Family Movie Night
By Karyn Bowman
Some actors make it hard for you not to watch. Their ability to channels others and tell incredible stories are amazing feats. Some are so good, they could read the phone book and make it interesting.
That is how I feel about the British actress Maggie Smith. Some of you know here are the indomitable Professor McGonagall from the Harry Potter Movies. Here she is delightfully in charge at all times but there is always a hint of whimsy in her eyes, as if she is just waiting to do a little mischief. A rule player until the time she gets to break the rules, Smith gave McGonagall all of the stiff upper lip and the twinkle of affection for her students.
Some might know her as the Dowager in Downton Abby. Putting all of her regal behavior into one character, we begin to understand the very rich when Smith asks just what is a week-end. She enjoys a good fight with her cousin over control of the hospital board while using the same skills to keep her mutinous housekeeper in check.
I remember her most as Cousin Charlotte from A Room With a View. She is the very proper English woman who is stuck in the times as well as trying to live in the more modern era. Her inability to deal with her young cousin’s sprightly ways is complicated by her need to not to be a total stick in the mud, especially if she is being a stick in the mud.
But what I truly appreciate about Smith is her ability to do and try just about anything in the acting world. We know her for the posh roles she plays but Smith can get down and dirty as well. I just watched The Lady in the Van which was a BBC production that has since come out on DVD.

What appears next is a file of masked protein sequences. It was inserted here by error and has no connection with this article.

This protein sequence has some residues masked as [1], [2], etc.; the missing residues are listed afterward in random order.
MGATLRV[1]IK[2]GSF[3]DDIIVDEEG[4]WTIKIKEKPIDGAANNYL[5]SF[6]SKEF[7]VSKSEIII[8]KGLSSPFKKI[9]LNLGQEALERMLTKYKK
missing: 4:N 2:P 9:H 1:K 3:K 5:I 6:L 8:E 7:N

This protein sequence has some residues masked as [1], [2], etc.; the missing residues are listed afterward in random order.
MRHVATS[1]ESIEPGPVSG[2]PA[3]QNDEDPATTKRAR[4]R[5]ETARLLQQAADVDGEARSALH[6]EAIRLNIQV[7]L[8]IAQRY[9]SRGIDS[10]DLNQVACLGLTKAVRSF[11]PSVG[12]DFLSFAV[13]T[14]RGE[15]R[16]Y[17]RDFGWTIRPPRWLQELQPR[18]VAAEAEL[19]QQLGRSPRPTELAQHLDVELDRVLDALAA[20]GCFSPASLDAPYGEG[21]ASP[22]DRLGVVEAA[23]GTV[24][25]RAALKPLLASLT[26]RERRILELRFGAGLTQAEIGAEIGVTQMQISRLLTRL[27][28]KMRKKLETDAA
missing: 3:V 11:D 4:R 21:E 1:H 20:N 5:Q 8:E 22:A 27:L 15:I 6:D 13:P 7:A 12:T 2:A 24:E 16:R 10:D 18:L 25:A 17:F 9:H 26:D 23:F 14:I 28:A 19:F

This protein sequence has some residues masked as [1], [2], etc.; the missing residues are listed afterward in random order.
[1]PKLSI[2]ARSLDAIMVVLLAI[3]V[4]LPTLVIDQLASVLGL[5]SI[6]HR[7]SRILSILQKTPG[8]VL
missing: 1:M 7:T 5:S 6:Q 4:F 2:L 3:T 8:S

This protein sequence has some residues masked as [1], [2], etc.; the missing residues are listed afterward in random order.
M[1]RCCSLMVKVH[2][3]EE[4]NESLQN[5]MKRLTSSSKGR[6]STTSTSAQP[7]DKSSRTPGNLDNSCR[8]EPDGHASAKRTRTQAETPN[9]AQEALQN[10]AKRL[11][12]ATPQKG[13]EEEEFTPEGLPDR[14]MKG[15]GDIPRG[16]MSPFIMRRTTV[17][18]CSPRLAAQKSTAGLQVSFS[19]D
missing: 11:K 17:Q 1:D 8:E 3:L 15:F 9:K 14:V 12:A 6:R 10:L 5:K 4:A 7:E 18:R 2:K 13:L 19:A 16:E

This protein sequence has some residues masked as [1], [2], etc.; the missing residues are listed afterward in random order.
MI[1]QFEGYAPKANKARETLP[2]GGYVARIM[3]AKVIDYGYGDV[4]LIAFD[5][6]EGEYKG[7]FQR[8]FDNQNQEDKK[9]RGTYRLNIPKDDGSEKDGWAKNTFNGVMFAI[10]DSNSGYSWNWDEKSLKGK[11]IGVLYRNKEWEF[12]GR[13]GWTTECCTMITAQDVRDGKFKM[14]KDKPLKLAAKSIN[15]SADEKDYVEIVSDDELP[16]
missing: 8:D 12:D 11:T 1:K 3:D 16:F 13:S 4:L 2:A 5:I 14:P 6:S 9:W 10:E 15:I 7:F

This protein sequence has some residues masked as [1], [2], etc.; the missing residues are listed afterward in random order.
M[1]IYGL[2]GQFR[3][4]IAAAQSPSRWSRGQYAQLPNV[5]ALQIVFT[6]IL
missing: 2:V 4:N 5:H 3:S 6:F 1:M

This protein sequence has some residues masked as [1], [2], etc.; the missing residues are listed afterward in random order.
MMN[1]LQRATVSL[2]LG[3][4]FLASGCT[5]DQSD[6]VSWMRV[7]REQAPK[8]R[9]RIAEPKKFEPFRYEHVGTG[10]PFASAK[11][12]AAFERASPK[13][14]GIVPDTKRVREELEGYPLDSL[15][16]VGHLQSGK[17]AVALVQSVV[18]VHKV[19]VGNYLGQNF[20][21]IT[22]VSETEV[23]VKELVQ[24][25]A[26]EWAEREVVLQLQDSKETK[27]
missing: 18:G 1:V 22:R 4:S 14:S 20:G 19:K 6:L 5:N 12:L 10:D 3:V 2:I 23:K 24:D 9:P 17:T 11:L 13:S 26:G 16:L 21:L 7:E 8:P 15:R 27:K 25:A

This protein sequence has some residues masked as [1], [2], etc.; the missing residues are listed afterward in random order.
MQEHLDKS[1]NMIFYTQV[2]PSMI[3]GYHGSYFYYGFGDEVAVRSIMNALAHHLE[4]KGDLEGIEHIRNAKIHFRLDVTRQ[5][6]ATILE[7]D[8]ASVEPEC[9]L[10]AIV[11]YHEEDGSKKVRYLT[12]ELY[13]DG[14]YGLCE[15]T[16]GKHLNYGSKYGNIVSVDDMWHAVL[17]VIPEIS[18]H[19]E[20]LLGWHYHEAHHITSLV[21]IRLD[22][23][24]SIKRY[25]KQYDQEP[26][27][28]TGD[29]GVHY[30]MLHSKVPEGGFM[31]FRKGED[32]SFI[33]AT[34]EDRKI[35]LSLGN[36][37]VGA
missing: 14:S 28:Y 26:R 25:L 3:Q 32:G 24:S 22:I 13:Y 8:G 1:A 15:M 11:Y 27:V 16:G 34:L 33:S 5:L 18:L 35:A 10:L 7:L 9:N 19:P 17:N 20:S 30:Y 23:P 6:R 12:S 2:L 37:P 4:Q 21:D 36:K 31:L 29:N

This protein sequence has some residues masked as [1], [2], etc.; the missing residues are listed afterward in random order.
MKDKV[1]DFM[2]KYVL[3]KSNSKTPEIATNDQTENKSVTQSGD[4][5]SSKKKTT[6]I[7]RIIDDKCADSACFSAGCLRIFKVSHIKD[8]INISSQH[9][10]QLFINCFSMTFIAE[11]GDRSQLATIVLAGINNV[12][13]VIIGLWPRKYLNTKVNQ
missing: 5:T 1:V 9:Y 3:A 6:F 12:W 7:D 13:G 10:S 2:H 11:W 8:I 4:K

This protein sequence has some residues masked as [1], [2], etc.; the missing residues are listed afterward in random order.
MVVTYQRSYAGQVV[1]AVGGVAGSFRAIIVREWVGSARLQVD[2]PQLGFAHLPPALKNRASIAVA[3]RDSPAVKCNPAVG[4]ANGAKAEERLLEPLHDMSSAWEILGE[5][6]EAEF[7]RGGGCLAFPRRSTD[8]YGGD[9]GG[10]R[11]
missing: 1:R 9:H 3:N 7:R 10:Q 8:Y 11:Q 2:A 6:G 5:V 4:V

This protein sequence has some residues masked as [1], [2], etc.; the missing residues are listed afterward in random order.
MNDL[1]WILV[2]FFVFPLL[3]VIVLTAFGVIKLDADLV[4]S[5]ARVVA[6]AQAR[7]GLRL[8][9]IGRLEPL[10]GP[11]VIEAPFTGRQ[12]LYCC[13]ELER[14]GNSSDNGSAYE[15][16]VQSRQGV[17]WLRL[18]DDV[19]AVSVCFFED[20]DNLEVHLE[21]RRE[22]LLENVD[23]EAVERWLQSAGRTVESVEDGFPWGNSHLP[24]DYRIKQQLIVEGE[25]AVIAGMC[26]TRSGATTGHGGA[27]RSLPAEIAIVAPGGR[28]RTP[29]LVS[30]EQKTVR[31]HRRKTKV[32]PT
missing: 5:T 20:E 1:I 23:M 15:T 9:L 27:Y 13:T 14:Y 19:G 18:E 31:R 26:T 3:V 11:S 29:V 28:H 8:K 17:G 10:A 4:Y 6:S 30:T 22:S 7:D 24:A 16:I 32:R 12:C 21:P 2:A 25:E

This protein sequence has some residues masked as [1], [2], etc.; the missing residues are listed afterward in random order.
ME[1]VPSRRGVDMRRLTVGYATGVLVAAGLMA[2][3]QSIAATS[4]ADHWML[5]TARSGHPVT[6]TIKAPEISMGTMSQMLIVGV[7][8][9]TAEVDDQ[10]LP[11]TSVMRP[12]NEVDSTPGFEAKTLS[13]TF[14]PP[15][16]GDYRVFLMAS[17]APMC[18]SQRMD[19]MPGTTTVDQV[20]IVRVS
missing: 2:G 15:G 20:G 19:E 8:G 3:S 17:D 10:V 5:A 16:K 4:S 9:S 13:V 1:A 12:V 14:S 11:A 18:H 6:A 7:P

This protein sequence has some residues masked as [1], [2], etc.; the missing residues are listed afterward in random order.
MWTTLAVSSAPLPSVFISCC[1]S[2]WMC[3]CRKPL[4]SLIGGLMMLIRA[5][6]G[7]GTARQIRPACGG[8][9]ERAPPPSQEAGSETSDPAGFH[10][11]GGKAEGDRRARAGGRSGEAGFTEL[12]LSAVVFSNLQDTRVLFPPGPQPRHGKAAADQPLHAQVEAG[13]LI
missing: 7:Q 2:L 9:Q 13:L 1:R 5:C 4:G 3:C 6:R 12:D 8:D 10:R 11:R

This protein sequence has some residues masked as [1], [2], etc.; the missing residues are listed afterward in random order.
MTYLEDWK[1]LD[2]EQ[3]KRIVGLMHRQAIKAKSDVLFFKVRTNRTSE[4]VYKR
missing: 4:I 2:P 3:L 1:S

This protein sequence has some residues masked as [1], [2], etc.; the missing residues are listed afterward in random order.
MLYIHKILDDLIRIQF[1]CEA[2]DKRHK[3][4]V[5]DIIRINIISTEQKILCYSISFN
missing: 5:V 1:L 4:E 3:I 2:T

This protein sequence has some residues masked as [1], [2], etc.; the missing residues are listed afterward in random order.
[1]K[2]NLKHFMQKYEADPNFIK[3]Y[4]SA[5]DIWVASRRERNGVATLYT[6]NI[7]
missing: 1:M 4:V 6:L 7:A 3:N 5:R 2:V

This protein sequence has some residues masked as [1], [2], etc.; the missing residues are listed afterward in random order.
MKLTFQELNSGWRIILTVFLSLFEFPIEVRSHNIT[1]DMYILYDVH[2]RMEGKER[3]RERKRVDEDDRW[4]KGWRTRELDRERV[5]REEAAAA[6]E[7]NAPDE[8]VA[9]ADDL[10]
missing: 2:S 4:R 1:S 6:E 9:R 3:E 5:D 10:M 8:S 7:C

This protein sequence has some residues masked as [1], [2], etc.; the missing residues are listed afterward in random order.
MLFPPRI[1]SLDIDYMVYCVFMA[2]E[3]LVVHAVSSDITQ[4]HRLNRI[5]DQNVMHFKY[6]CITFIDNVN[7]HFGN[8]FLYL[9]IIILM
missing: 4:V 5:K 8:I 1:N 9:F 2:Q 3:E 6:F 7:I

The story is based on a true story of a playwright, Alex Jennings, who allows the neighborhood homeless woman to park her van in his driveway. At first she parks on the street in front of the homes of various neighbors. Some treat her kindly, others are more brusque with her. And she treats them all the same no matter who they are. She accept food as if it is her right to be given tasty treats. She uses the playwright’s bathroom as if it were her own.
Over the years, the two people develop as relationship, an affection of sorts, that aggravates Jennings because his mother is the same age but in a lesser degree of health. Why he seems to give more care to the homeless woman than to his own mother is a bit of a mystery.
Through it all Smith performs well. She takes a character who is unlikable and keeps her that way. There is no magical transformation to a nice person, no miraculous cure for her mental illness. The Lady in the Van remains an enigma despite all that we learn about her, she remains self-focused with moments of joy leaping out that surprise people, and keep them coming back with goodies and needful items.
This is a slice of life, a picture of a moment in time when a lonely man allowed a crazy person to take over his yard with her van and all of her garbage bags surrounding the vehicle. There are no chase scenes or explosions. But this movie is filled with dry English wit and warm moments.
Maybe younger kids should not watch it but it is acceptable for teens who can deal with the slow moments or the humorous ones.
Until next week, see you in the rental aisle.